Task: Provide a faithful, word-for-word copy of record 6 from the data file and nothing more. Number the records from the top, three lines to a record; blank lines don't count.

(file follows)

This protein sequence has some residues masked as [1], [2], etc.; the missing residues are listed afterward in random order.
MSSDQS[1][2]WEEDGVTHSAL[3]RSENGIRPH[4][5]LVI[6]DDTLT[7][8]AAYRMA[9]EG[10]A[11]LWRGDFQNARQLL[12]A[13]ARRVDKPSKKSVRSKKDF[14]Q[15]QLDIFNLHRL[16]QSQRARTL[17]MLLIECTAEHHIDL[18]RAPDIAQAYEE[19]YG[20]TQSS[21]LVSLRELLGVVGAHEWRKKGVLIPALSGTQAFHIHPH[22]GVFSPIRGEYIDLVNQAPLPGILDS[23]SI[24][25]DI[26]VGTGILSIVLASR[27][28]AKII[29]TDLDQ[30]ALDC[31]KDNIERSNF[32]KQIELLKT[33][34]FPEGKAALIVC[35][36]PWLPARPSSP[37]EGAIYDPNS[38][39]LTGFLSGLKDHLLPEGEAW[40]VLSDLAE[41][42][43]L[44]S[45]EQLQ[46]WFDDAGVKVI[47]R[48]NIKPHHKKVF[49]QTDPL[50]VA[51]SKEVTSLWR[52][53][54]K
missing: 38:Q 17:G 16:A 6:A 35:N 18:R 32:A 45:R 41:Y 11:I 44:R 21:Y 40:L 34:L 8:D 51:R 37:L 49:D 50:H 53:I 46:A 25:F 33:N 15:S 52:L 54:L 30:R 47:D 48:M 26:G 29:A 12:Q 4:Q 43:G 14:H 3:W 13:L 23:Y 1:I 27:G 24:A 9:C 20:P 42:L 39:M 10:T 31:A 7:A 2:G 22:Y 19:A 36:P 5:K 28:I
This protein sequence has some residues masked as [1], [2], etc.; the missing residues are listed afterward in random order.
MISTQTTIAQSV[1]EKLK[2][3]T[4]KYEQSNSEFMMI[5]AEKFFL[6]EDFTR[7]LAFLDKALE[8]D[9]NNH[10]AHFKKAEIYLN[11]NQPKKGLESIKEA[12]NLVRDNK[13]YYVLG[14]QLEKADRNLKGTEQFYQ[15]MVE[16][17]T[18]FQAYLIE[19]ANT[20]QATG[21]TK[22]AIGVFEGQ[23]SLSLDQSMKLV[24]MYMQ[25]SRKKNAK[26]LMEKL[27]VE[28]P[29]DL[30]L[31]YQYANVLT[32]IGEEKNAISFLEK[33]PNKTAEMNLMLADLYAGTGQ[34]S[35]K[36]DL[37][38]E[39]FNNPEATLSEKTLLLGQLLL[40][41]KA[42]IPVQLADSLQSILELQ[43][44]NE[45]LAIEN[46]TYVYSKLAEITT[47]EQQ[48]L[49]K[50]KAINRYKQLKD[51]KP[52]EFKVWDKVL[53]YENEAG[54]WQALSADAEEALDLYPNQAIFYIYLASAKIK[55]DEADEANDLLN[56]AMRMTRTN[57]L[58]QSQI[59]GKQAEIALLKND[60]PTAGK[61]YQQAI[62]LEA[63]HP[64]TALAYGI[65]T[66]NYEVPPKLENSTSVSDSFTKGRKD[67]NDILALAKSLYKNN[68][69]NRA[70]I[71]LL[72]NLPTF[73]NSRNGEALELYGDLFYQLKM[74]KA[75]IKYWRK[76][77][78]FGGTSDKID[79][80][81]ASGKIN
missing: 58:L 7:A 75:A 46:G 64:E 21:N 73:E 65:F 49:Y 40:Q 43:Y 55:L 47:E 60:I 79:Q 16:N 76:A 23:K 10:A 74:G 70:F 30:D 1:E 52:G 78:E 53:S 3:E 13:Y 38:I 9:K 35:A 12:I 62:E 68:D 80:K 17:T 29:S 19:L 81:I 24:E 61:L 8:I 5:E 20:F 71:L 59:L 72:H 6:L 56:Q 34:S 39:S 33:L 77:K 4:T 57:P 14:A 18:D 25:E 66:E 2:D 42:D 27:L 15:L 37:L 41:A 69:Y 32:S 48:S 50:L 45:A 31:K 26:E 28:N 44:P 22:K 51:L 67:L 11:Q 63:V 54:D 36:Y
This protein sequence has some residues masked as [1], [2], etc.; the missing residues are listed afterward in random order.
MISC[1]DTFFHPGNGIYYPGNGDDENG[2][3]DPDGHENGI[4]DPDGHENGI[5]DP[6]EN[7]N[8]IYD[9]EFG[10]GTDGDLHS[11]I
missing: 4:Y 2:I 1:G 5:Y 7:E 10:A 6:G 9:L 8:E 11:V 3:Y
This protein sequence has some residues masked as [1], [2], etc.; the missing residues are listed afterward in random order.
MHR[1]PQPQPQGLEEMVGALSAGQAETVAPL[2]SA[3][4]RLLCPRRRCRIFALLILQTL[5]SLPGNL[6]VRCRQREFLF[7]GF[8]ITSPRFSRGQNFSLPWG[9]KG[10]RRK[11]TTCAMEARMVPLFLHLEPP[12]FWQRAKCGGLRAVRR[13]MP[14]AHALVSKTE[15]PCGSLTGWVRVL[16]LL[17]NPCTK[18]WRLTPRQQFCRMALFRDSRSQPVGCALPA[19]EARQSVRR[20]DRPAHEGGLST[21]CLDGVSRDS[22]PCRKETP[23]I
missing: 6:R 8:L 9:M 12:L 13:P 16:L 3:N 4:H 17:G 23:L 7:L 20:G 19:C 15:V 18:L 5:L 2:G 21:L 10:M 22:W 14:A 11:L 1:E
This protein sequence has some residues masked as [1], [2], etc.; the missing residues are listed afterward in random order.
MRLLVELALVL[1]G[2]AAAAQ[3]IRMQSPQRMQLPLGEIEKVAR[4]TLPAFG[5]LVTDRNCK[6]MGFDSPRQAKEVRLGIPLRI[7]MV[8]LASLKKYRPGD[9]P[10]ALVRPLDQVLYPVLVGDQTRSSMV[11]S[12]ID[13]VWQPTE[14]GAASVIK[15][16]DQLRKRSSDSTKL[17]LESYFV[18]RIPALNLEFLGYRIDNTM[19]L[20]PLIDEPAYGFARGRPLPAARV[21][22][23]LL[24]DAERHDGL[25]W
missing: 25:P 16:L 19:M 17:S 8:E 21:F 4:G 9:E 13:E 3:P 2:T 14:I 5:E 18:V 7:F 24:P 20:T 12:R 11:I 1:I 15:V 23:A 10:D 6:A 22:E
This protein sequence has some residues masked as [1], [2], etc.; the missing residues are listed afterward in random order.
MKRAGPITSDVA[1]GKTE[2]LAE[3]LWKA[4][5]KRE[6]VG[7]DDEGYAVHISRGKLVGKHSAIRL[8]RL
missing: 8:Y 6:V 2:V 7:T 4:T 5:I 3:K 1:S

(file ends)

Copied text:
This protein sequence has some residues masked as [1], [2], etc.; the missing residues are listed afterward in random order.
MKRAGPITSDVA[1]GKTE[2]LAE[3]LWKA[4][5]KRE[6]VG[7]DDEGYAVHISRGKLVGKHSAIRL[8]RL
missing: 8:Y 6:V 2:V 7:T 4:T 5:I 3:K 1:S